Budget Update Taken Off Agenda for Today’s MTA Board Meeting
9:49 AM PDT on October 20, 2009
Although the MTA is facing a growing budget deficit that some estimate at $25-30 million or higher, the agency has not publicly talked about how it intends to close the gap, nor has it embraced revenue generators like expanded parking meter hours in commercial districts. An update of the FY 2010 budget was agendized last Friday for today's MTA board meeting, but the item was subsequently removed, MTA spokesperson Judson True confirmed.
In an interview last week, MTA Board Chairman Tom Nolan told Streetsblog the agency was likely to face a $30 million deficit, a large chunk of that from the sale of taxi medallions, which the MTA had budgeted to bring in $15 million.
True wouldn't elaborate on why the budget item had been removed from today's agenda, despite repeated requests for an explanation. He offered only vagaries: "We continue to have ongoing financial problems. We're still crunching numbers and there are a lot of conversations being had."
When asked if the MTA was getting pressure from Mayor Gavin Newsom not to present the budget deficit item because of Newsom's opposition to extending meter hours, True responded, "not to my knowledge." He added, "The mayor is making public statements and we're listening to that, just as we're listening to the Board of Supervisors and the public."
Board of Supervisors President David Chiu's office was more candid. "We stand in the same frustrated place we did about a month ago," said Chiu's spokesperson, David Noyola. "Everybody knows there's a problem; there are no appetizing solutions. It's either figure out a place to find revenue or find a way to reduce expenditure and cost."
On the issue of mayoral pressure on the MTA, Noyola said, "You have an executive branch that is understandably sheepish about the reaction [to the parking study] and they have publicly said they're opposed." He said he would not speculate whether Newsom's office was pressuring the MTA behind the scenes.
Livable City Executive Director and BART Board Director Tom Radulovich said BART was moving to address its $20 million projected deficit proactively, before it becomes a bigger problem, and so should the MTA. "If MTA is running a big budget deficit, they absolutely should be talking about it. If they're running a budget deficit and projecting a shortfall the following year, then not talking about [it] will intensify the problem the following year."
Radulovich also said he had no confidence that Newsom would do what's needed to keep Muni from suffering more service cuts. "Will the Mayor let Muni go down the tubes? I think the answer is probably yes. He hasn't shown any initiative raising money for the MTA. [Proposition E, which merged the Department of Parking and Traffic with Muni in 1999] says he shall 'diligently seek new revenue sources for Muni.' In terms of him diligently seeking new revenue sources, I haven't seen it."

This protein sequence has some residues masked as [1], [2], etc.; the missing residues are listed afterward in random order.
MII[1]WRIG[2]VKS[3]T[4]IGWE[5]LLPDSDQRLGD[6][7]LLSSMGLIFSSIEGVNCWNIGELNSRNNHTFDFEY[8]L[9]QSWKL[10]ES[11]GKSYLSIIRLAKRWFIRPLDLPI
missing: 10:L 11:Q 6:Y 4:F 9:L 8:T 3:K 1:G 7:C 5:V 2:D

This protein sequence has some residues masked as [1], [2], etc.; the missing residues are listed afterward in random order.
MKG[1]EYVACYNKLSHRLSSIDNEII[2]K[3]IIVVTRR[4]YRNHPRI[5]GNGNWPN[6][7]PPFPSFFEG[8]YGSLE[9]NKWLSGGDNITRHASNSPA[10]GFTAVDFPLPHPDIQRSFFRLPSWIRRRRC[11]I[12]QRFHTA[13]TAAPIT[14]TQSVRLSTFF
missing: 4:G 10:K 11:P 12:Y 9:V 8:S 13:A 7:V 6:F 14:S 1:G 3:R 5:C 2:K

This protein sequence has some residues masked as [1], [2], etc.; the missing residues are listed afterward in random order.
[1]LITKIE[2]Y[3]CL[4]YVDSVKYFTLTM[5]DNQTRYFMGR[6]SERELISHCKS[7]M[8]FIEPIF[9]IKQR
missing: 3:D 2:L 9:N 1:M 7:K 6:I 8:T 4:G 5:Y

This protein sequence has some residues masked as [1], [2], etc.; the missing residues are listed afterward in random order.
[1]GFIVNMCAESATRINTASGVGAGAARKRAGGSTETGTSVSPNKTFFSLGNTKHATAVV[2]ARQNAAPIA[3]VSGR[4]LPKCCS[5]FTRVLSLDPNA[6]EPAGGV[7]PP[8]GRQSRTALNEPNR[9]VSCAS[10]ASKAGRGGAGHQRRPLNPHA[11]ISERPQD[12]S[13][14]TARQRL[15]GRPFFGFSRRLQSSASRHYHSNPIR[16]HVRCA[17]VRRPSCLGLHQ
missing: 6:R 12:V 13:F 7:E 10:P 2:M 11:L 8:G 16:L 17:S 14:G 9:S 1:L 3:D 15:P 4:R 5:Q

Noyola suggested that a conversation about extending parking meters should happen, particularly because the MTA completed its parking study with due diligence. "We considered parking meters in a vacuum, now we need to hear it in context. One of the ways to force the issue is to have a public hearing."
Noyola said his office is considering holding a hearing to shed light on the MTA's budget situation, a solution Supervisor John Avalos committed to do if Chiu did not. In an interview with Streetsblog last week, Avalos said, "They have a growing budget deficit that they need to move on. Any inaction is going to see that deficit continue to grow." He added that he would hold the MTA accountable in the same way he did in May when the budget issue was last debated.
Radulovich suggested that the problem is endemic of the formative structure of the MTA and might not be resolved without a fundamental restructuring of the agency, something Livable City supported in 2007 with Proposition A. He suggested San Francisco should seriously consider how well the agency is serving the city and whether or not its charter needs another revision.
"The lack of accountability is a real structural problem," he said. "When the MTA does something that could cause acute political pain, the answer is always 'don't do it.' On the other hand, when the MTA runs down, it doesn't stick to anyone. There's this political distancing that goes on, especially from the Mayor's office."
"MTA's 10th Anniversary is this November," he added. "I think it's a good time to look at what's working and what's not working."
San Francisco Municipal Transportation Agency Board of Directors meeting is today at 2 p.m. San Francisco City Hall, room 400. The parking study presentation is item 14 on the agenda. The meeting will be broadcast online on SFGTV2. Here's more info on who to contact to voice your support for the parking study. You can also send feedback to firstname.lastname@example.org.
More from Streetsblog San Francisco
Car Noise Pollution is Worse in Redlined Neighborhoods — And Not Just for Humans
Valencia Merchants Stage Protest in Center-Running Bike Lane
Remember when this bike lane was pitched as being more acceptable for small business owners?
A Strategic Plan for Future State Transportation Policy
Oakland Mayor Makes New Promise About Safety
Mayor Thao Tweets "It's time to reach a critical juncture where tragedies don’t catalyze improvements." But when and how will we know if the city has really reached that point and is serious about safety for all road users?